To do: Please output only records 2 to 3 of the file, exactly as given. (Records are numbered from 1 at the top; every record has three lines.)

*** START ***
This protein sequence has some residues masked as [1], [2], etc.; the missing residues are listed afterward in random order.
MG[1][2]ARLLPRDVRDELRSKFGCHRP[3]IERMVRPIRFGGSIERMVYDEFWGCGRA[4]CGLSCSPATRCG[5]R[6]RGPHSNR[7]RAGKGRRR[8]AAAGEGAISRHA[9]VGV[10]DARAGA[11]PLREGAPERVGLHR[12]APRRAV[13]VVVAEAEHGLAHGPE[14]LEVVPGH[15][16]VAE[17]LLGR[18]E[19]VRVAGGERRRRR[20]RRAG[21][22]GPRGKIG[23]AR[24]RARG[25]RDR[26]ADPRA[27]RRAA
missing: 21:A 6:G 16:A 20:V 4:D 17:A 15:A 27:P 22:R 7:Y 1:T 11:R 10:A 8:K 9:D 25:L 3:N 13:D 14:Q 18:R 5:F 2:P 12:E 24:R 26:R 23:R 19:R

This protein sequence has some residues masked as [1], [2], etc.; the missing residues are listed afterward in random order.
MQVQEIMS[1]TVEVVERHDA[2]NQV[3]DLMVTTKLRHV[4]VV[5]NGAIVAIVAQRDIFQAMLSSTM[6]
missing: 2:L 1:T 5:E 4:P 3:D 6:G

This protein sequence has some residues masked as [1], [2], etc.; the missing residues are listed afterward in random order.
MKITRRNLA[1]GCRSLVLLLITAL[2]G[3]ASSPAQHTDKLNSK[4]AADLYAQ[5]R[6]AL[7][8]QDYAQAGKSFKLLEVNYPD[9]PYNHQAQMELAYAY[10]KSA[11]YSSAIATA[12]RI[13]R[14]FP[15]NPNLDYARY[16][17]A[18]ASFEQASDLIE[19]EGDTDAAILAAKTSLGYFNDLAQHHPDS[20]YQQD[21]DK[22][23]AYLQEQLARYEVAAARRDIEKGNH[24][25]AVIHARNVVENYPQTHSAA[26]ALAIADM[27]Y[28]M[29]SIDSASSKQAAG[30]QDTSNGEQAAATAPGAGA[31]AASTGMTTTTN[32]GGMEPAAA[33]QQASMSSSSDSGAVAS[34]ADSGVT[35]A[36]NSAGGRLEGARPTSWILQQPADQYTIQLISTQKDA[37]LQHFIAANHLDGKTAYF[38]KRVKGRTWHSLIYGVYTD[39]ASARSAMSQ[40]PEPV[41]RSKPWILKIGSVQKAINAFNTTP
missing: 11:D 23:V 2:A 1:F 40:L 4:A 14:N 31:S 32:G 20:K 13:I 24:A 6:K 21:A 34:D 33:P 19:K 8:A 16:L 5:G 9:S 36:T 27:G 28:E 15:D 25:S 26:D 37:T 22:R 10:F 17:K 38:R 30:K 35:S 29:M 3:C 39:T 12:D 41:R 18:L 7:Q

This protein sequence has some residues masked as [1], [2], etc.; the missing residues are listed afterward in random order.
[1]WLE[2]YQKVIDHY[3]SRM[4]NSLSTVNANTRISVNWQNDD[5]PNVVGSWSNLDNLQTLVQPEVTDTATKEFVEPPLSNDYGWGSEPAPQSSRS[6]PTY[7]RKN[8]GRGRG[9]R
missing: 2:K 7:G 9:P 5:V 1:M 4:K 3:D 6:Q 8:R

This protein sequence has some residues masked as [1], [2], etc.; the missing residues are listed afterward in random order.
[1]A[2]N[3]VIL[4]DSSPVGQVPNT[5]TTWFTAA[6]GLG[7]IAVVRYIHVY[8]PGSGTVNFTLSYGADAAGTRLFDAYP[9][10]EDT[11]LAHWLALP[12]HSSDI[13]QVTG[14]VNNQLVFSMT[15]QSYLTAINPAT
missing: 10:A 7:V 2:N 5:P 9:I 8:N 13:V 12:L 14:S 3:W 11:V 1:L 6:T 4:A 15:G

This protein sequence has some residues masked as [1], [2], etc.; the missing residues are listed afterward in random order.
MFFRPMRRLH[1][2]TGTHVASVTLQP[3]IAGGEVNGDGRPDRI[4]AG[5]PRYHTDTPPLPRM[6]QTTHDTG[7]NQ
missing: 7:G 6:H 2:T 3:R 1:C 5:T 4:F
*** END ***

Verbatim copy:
This protein sequence has some residues masked as [1], [2], etc.; the missing residues are listed afterward in random order.
MQVQEIMS[1]TVEVVERHDA[2]NQV[3]DLMVTTKLRHV[4]VV[5]NGAIVAIVAQRDIFQAMLSSTM[6]
missing: 2:L 1:T 5:E 4:P 3:D 6:G

This protein sequence has some residues masked as [1], [2], etc.; the missing residues are listed afterward in random order.
MKITRRNLA[1]GCRSLVLLLITAL[2]G[3]ASSPAQHTDKLNSK[4]AADLYAQ[5]R[6]AL[7][8]QDYAQAGKSFKLLEVNYPD[9]PYNHQAQMELAYAY[10]KSA[11]YSSAIATA[12]RI[13]R[14]FP[15]NPNLDYARY[16][17]A[18]ASFEQASDLIE[19]EGDTDAAILAAKTSLGYFNDLAQHHPDS[20]YQQD[21]DK[22][23]AYLQEQLARYEVAAARRDIEKGNH[24][25]AVIHARNVVENYPQTHSAA[26]ALAIADM[27]Y[28]M[29]SIDSASSKQAAG[30]QDTSNGEQAAATAPGAGA[31]AASTGMTTTTN[32]GGMEPAAA[33]QQASMSSSSDSGAVAS[34]ADSGVT[35]A[36]NSAGGRLEGARPTSWILQQPADQYTIQLISTQKDA[37]LQHFIAANHLDGKTAYF[38]KRVKGRTWHSLIYGVYTD[39]ASARSAMSQ[40]PEPV[41]RSKPWILKIGSVQKAINAFNTTP
missing: 11:D 23:V 2:A 1:F 40:L 4:A 14:N 31:S 32:G 20:K 13:I 24:A 6:K 21:A 34:D 33:P 19:K 8:A 16:L 5:G 9:S 36:T 27:G 28:E 15:D 25:S 26:D 37:T 22:R 10:F 17:K 38:R 30:K 35:S 29:M 3:C 39:T 12:D 41:R 18:L 7:Q